home_server:home_server_setup:other_services:ipmi_console

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IPMI Console Setup

I have 3 computers from Supermicro with BMC and IPMI. The Supermicro provided utility program IPMIView is good, but the iKVM console redirection facility is woefully unreliable and also seems to be poorly documented! (Probably because it is based upon Java.) Interestingly this utility program is provided for Windows and Linux, and is even available in Manjaro AUR repositories. (This probably actually makes sense as many Supermicro computers with BMC are used on servers that are more Linux focused than Windoz.) I have actually been having these IPMIView Java console blues for many year now on Windows and one solution was to use an earlier version of IPMIView (2.14)that seem to allow more reliable Console redirection

So I tried to see about serial console redirection. Basically most BMC have old RS232 serial port includes and include serial to BMC network redirection. Linux Unix history means good historical serial port and serial terminal support.

Key parts to this are:

  1. Setting up Linux to redirect main boot terminal tty interface to use the serial port
    1. Setup the console redirection in the Grub boot loader of Linux, so the main console window is directed to the serial port. (The serial port is redirected by the BMC to its network.)
    2. Setup and start the Linux serial terminal service upon boot
  2. BMC IPMI Client Setup (Using the BMC IPMI interface to redirect the computer serial tty to the BMC network)
  3. tty terminal controls (e.g. size)

An important reference to setting this up is my on notes on use of ipmitools and imptitools manual die.net ipmitool(1) - Linux man page

The key functions if the ipmitool command, ipmitool -I lanplus -H 192.168.1.40 -U baumkp -f /etc/ipmitool sol info are:

  • -I : Selects IPMI interface to use; options seem to be: lan for IPMI 1.5 and lanplus for IPMI 2.0. (All my interfaces are IPMI 2.0)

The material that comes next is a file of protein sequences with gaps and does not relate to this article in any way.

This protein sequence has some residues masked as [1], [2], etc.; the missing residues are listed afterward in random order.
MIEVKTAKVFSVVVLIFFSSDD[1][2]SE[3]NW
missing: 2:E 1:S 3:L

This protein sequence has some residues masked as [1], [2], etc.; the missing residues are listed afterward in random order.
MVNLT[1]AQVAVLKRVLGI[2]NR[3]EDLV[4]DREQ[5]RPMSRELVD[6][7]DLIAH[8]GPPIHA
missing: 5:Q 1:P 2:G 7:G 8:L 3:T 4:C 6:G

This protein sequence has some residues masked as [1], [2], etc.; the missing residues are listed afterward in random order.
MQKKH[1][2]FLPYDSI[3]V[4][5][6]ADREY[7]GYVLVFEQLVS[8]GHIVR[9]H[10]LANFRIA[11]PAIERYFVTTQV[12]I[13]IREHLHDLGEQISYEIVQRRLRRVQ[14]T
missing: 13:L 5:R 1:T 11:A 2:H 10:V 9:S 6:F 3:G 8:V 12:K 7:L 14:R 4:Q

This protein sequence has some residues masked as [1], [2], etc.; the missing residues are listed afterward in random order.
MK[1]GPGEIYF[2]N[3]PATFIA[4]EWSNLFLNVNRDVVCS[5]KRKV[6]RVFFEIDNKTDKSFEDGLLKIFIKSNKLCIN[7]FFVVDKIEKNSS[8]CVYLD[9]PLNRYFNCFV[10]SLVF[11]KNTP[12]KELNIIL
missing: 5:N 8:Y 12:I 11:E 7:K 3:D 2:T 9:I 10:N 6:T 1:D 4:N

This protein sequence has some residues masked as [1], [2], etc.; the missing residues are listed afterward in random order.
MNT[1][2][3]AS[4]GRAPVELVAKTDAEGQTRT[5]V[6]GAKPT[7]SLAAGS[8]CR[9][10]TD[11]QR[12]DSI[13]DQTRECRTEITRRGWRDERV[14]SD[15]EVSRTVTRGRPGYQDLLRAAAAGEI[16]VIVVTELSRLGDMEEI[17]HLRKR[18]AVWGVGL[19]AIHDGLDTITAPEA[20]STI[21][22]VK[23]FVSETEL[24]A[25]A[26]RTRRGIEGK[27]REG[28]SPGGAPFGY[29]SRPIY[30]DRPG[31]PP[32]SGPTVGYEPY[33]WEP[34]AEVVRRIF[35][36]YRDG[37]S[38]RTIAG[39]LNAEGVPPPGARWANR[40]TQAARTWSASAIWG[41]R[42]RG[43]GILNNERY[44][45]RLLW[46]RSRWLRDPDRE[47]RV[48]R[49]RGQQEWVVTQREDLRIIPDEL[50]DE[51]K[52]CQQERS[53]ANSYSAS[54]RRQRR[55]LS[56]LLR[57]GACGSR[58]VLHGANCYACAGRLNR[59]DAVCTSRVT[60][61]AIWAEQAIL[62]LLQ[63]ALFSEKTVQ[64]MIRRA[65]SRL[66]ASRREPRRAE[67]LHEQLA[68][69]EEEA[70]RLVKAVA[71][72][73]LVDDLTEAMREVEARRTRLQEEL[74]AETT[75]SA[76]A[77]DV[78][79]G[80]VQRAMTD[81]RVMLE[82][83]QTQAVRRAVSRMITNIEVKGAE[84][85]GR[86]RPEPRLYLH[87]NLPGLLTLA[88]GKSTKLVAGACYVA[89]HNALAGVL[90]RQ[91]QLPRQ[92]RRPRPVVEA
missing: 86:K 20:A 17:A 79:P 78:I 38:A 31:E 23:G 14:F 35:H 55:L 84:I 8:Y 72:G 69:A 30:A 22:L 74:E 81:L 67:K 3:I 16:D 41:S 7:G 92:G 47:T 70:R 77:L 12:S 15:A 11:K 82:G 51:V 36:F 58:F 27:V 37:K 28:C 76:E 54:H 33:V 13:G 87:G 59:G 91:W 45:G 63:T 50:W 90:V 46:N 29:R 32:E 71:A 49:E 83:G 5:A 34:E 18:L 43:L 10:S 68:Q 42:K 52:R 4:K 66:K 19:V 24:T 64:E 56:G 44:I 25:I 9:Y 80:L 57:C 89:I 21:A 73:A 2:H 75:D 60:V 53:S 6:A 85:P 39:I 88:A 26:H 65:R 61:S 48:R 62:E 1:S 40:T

• -H : remote server address IP or hostname; to specify the IPMI BMC connect and use
  • -U : remote user name to use to connect to IPMI BMC for command
  • -a : prompt for remote server password (for CLI, not batch files)
  • -P : input the password in command, not recommended as is in command line history there after, not secure
  • -f </path/password_file> : specify use of file for remote server password (need for batch files and to prevent constant prompting for password). This is more secure than actually placing the password on the command line. The file literally just has the password in it. I usually store in file sudo vim /etc/ipmi and set to root only read/write sudo chown root:root /etc/ipmi and sudo chmod 600 /etc/ipmi

One of the first things to do is confirm which terminal the BMC is actually using for redirection! use the following command to find out, ipmitool -I lanplus -H 192.168.1.40 -U baumkp -f /etc/ipmitool sol info. This gives the following output:

Set in progress                 : set-complete
Enabled                         : true
Force Encryption                : false
Force Authentication            : false
Privilege Level                 : OPERATOR
Character Accumulate Level (ms) : 50
Character Send Threshold        : 80
Retry Count                     : 7
Retry Interval (ms)             : 1000
Volatile Bit Rate (kbps)        : 115.2
Non-Volatile Bit Rate (kbps)    : 115.2
Payload Channel                 : 1 (0x01)
Payload Port                    : 623

The Payload Channel give the tty number used, in the above example, 1.

After this Linux must be setup to redirect the terminal the the serial port. All my servers are running Ubuntu. The following description is for Ubuntu terminal serial redirection. The main resource used was Ubuntu Documentation's SerialConsoleHowto, which is unfortunately a bit old as it does not give any systemd setup information.

I adjusted my grub boot loader configuration as follows sudo vim /etc/default/grub:

# If you change this file, run 'update-grub' afterwards to update
# /boot/grub/grub.cfg.
# For full documentation of the options in this file, see:
#   info -f grub -n 'Simple configuration'
 
GRUB_DEFAULT=0
#GRUB_TIMEOUT_STYLE=hidden
GRUB_TIMEOUT_STYLE=menu
GRUB_TIMEOUT=8
GRUB_DISTRIBUTOR=`lsb_release -i -s 2> /dev/null || echo Debian`
GRUB_CMDLINE_LINUX_DEFAULT=""
GRUB_CMDLINE_LINUX="console=tty1 console=ttyS1,115200n8"
 
# Uncomment to enable BadRAM filtering, modify to suit your needs
# This works with Linux (no patch required) and with any kernel that obtains
# the memory map information from GRUB (GNU Mach, kernel of FreeBSD ...)
#GRUB_BADRAM="0x01234567,0xfefefefe,0x89abcdef,0xefefefef"